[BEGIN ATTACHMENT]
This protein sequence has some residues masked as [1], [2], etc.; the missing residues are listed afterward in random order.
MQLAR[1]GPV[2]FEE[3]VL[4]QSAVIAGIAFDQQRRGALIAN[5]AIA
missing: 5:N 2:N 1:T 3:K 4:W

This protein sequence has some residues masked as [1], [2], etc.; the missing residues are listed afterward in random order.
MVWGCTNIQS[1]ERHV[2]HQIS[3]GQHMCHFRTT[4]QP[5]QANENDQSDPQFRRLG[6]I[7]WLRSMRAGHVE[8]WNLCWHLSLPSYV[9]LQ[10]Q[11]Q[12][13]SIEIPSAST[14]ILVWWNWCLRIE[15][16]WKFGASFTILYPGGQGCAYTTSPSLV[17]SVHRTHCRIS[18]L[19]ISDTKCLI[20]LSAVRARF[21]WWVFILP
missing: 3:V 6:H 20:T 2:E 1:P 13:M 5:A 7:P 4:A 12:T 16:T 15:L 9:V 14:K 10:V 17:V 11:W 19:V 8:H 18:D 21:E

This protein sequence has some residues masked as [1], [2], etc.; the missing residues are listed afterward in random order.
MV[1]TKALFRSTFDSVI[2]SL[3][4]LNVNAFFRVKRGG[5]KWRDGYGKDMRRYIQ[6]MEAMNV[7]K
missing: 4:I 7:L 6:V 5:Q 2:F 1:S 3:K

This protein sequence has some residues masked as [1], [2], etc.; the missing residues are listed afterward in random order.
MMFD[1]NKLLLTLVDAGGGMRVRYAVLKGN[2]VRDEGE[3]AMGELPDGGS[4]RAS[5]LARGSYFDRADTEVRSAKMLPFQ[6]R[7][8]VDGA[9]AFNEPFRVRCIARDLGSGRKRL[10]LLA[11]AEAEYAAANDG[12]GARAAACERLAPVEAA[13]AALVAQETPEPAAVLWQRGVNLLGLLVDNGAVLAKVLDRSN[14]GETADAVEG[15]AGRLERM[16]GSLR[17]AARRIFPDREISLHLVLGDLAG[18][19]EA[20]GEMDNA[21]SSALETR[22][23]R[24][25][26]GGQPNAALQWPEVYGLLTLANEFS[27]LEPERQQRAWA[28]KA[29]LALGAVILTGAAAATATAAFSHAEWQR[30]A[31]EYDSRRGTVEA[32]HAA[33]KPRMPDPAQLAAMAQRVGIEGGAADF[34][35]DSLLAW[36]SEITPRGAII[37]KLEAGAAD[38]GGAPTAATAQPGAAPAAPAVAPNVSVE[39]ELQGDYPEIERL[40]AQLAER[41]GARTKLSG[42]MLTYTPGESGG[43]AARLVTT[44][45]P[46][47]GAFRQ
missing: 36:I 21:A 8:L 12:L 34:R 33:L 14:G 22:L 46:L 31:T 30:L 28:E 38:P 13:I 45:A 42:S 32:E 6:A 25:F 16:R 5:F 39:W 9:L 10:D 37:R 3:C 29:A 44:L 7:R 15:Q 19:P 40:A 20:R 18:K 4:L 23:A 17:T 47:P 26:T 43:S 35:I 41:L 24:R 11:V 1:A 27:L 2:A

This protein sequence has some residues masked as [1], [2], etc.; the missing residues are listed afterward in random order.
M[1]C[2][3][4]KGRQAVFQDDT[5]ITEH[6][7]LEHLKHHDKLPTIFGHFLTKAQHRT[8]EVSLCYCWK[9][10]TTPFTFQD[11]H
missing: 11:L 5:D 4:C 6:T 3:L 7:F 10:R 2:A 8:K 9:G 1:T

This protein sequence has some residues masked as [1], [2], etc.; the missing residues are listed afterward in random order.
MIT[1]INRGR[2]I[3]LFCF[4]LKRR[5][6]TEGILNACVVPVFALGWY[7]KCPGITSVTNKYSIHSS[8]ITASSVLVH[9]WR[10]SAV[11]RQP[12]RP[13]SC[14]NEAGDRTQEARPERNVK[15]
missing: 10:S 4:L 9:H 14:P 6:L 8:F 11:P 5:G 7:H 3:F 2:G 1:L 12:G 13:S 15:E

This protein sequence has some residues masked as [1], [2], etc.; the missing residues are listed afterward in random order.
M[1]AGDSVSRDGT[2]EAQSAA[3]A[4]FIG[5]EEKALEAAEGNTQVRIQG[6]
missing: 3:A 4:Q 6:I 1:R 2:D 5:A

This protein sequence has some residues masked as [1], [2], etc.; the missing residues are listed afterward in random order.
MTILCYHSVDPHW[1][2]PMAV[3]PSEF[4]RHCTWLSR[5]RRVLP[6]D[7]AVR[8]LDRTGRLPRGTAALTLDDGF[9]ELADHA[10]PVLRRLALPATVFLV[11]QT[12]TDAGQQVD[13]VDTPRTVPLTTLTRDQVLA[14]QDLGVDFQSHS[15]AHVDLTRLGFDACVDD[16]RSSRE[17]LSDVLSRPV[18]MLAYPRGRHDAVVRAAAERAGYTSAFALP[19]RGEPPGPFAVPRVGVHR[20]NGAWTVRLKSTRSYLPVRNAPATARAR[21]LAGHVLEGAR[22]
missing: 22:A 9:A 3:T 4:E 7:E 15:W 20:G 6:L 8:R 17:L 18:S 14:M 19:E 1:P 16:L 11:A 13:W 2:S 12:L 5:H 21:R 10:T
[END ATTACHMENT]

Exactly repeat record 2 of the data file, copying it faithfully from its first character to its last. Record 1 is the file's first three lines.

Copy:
This protein sequence has some residues masked as [1], [2], etc.; the missing residues are listed afterward in random order.
MVWGCTNIQS[1]ERHV[2]HQIS[3]GQHMCHFRTT[4]QP[5]QANENDQSDPQFRRLG[6]I[7]WLRSMRAGHVE[8]WNLCWHLSLPSYV[9]LQ[10]Q[11]Q[12][13]SIEIPSAST[14]ILVWWNWCLRIE[15][16]WKFGASFTILYPGGQGCAYTTSPSLV[17]SVHRTHCRIS[18]L[19]ISDTKCLI[20]LSAVRARF[21]WWVFILP
missing: 3:V 6:H 20:T 2:E 1:P 13:M 5:A 7:P 4:A 12:T 16:T 15:L 9:V 14:K 10:V 17:V 11:W 19:V 8:H 18:D 21:E